I first graced the slopes of Hickory Hills as a wobbly-kneed two-year-old, nineteen years ago. By ‘slopes’, I mean the tow-roped Bunny Hill... But let us not be derailed by minutia. I may not remember the moment my parents strapped the toddler version of me into a hot pink training harness and let me, quote unquote, “shred the gnar” for the first time, but in hindsight, I can point to it as one of the defining moments of my childhood. My passion for skiing is the through line in the chapters of my life, and I have allowed it to guide me from one to the next. My story is rooted in Northern Michigan skiing, and I hope that by telling it, I can inspire others to take a page out of my book this coming winter. 

After my parents showed me the ropes on the Bunny Hill, I graduated from the leash and quickly conquered the seven other runs that Hickory Hills boasted at the time. Hick’s 230 feet of vertical elevation was more than enough for me, especially since I did enough hot laps to make it feel like 2,000. My parents looked to satiate my hunger for skiing by signing me up for the Grand Traverse Ski Club racing program, and that was it. I was hooked. Each weekend, I’d load up the endless amount of gear that signifies a true skier into my mom’s minivan. We’d shuttle down to Hickory so I could compete for the chance to get my mittened hands on a coveted blue ribbon. In middle school, I joined the WMS alpine ski team and began to race more competitively. Almost every snow day was spent hurtling over jumps and threading through trees with my tight-knit group of friends at one of the local ski resorts. Once I entered high school, I buckled down and set my sights on one monstrosity of a goal: Become a state champion.

Hannah - Ski Blog

The goal was set, which meant sacrifices had to be made. Each summer, I’d work full-time and save up all my money in order to pay my way to a fall training camp, either in Colorado or the Austrian Alps. I’d train for a week before Traverse City had even felt a whisper of snow. All of my winters have been entirely dedicated to skiing, and I wouldn’t have it any other way. To illustrate, I trained and raced during the week, raced more on the weekends, and recreationally skied with friends whenever I had free time. Hickory Hills, Crystal Mountain, and Mt. Holiday were my second, third, and fourth homes during the winter months. My dedication to the sport paid off, and I became an individual regional champion in my junior year of high school and took the same title for the second time the next year. Finally, I won an individual state championship in 2019, my senior year of high school.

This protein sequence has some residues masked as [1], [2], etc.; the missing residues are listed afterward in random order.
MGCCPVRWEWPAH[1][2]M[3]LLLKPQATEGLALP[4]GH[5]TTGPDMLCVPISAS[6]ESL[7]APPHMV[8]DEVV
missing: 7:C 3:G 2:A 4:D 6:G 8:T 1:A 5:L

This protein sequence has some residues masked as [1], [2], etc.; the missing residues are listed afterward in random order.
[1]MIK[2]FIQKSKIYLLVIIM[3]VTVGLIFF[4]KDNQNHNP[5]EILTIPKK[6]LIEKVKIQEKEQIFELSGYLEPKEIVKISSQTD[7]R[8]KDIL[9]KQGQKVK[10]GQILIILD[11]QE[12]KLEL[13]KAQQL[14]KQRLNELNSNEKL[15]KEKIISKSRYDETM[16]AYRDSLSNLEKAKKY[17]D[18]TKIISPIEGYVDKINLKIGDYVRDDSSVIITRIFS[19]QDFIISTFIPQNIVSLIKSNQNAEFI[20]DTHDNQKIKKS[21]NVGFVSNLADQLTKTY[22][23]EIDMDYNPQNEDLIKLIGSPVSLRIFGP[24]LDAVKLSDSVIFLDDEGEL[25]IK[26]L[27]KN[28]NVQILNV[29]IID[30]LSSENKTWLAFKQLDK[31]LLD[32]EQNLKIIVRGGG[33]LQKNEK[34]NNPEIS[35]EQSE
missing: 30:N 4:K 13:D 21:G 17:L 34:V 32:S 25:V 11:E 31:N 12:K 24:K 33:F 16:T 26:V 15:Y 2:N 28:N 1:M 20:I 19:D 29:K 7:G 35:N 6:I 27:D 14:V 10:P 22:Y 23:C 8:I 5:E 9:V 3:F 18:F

The fire in my belly for the sport of skiing ignited at Hickory Hills, in the heart of Downtown Traverse City, and was stoked at both Mt. Holiday and Crystal Mountain. From preschool to post-grad, NoMich skiing has taught me discipline and a strong work ethic, given me lifelong friendships, allowed me to reach my full athletic potential and provided me with an outlet and a passion that I have followed across the globe. My alma mater, the University of Michigan, originally enticed me because the school had a club ski team, which I promptly applied to and joined in my freshman year. The icing on the cake? Each weekend, the UMich club ski team raced at nowhere other than Crystal Mountain, my home hill in high school. Both racing and free-skiing at Crystal with my college teammates was such a fulfilling, full-circle experience; made meaningful by the memories that will last forever. 

Hannah - Ski Blog

I have had the invaluable opportunity to teach a lot of skiing in the past three or four years, by way of leading Learn-to-Ski programs, providing private lessons, and joining the coaching staff of the GTSC middle school ski team. Now that I have secured my college degree and my educational responsibilities are behind me, I am pursuing my dream of becoming a “ski bum”: I am moving to Breckenridge, Colorado, to put my abilities to use and work as a Child Ski Instructor for the winter. I am yet again allowing my passion for skiing to decide my fate and letting it guide me through life’s experiences.

All of this to say: if you decide to join the ski community in Northern Michigan, you’ll make friends who become family, you’ll find joy in the Michigan winters (which is no easy task), and maybe you’ll even spark a devotion to the sport similar to my own. If ignited, such a spark will take you on the adventure of a lifetime... I can guarantee it.  

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